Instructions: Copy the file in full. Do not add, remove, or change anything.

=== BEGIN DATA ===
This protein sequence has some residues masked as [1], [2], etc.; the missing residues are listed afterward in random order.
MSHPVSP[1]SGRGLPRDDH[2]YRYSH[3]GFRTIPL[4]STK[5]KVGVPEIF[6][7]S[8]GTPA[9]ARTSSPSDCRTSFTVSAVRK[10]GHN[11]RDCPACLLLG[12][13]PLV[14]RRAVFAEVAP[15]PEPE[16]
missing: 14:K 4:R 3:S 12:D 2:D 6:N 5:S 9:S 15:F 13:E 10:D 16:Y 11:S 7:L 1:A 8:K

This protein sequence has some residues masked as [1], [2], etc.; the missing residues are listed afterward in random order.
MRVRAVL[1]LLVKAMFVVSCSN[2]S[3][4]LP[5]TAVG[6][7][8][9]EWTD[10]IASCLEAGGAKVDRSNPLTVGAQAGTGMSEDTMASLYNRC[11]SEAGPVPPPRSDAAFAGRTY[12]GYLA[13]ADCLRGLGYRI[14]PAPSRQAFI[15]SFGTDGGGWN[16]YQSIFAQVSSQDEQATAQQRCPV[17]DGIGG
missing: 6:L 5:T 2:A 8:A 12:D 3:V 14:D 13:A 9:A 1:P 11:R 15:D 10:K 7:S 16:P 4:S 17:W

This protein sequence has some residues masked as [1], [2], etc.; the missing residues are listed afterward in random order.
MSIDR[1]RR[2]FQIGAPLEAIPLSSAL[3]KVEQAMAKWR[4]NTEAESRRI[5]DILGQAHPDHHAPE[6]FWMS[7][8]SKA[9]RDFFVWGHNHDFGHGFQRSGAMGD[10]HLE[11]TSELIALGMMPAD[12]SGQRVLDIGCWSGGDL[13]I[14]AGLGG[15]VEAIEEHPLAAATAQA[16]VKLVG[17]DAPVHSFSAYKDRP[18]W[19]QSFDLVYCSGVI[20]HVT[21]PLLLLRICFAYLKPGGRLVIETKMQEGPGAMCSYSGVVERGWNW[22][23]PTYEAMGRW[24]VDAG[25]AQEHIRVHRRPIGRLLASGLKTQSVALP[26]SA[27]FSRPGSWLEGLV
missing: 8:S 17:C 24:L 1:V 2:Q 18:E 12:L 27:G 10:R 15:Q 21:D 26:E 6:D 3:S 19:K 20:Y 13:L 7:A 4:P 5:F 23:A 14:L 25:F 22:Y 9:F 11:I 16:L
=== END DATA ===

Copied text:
This protein sequence has some residues masked as [1], [2], etc.; the missing residues are listed afterward in random order.
MSHPVSP[1]SGRGLPRDDH[2]YRYSH[3]GFRTIPL[4]STK[5]KVGVPEIF[6][7]S[8]GTPA[9]ARTSSPSDCRTSFTVSAVRK[10]GHN[11]RDCPACLLLG[12][13]PLV[14]RRAVFAEVAP[15]PEPE[16]
missing: 14:K 4:R 3:S 12:D 2:D 6:N 5:S 9:S 15:F 13:E 10:D 16:Y 11:S 7:L 1:A 8:K

This protein sequence has some residues masked as [1], [2], etc.; the missing residues are listed afterward in random order.
MRVRAVL[1]LLVKAMFVVSCSN[2]S[3][4]LP[5]TAVG[6][7][8][9]EWTD[10]IASCLEAGGAKVDRSNPLTVGAQAGTGMSEDTMASLYNRC[11]SEAGPVPPPRSDAAFAGRTY[12]GYLA[13]ADCLRGLGYRI[14]PAPSRQAFI[15]SFGTDGGGWN[16]YQSIFAQVSSQDEQATAQQRCPV[17]DGIGG
missing: 6:L 5:T 2:A 8:A 12:D 3:V 14:D 13:A 9:A 1:P 11:R 15:D 10:K 7:S 16:P 4:S 17:W

This protein sequence has some residues masked as [1], [2], etc.; the missing residues are listed afterward in random order.
MSIDR[1]RR[2]FQIGAPLEAIPLSSAL[3]KVEQAMAKWR[4]NTEAESRRI[5]DILGQAHPDHHAPE[6]FWMS[7][8]SKA[9]RDFFVWGHNHDFGHGFQRSGAMGD[10]HLE[11]TSELIALGMMPAD[12]SGQRVLDIGCWSGGDL[13]I[14]AGLGG[15]VEAIEEHPLAAATAQA[16]VKLVG[17]DAPVHSFSAYKDRP[18]W[19]QSFDLVYCSGVI[20]HVT[21]PLLLLRICFAYLKPGGRLVIETKMQEGPGAMCSYSGVVERGWNW[22][23]PTYEAMGRW[24]VDAG[25]AQEHIRVHRRPIGRLLASGLKTQSVALP[26]SA[27]FSRPGSWLEGLV
missing: 8:S 17:C 24:L 1:V 2:Q 18:E 12:L 27:G 10:R 15:Q 21:D 26:E 6:D 3:S 19:K 20:Y 13:L 7:A 4:P 5:F 23:A 14:L 25:F 22:Y 9:F 11:I 16:L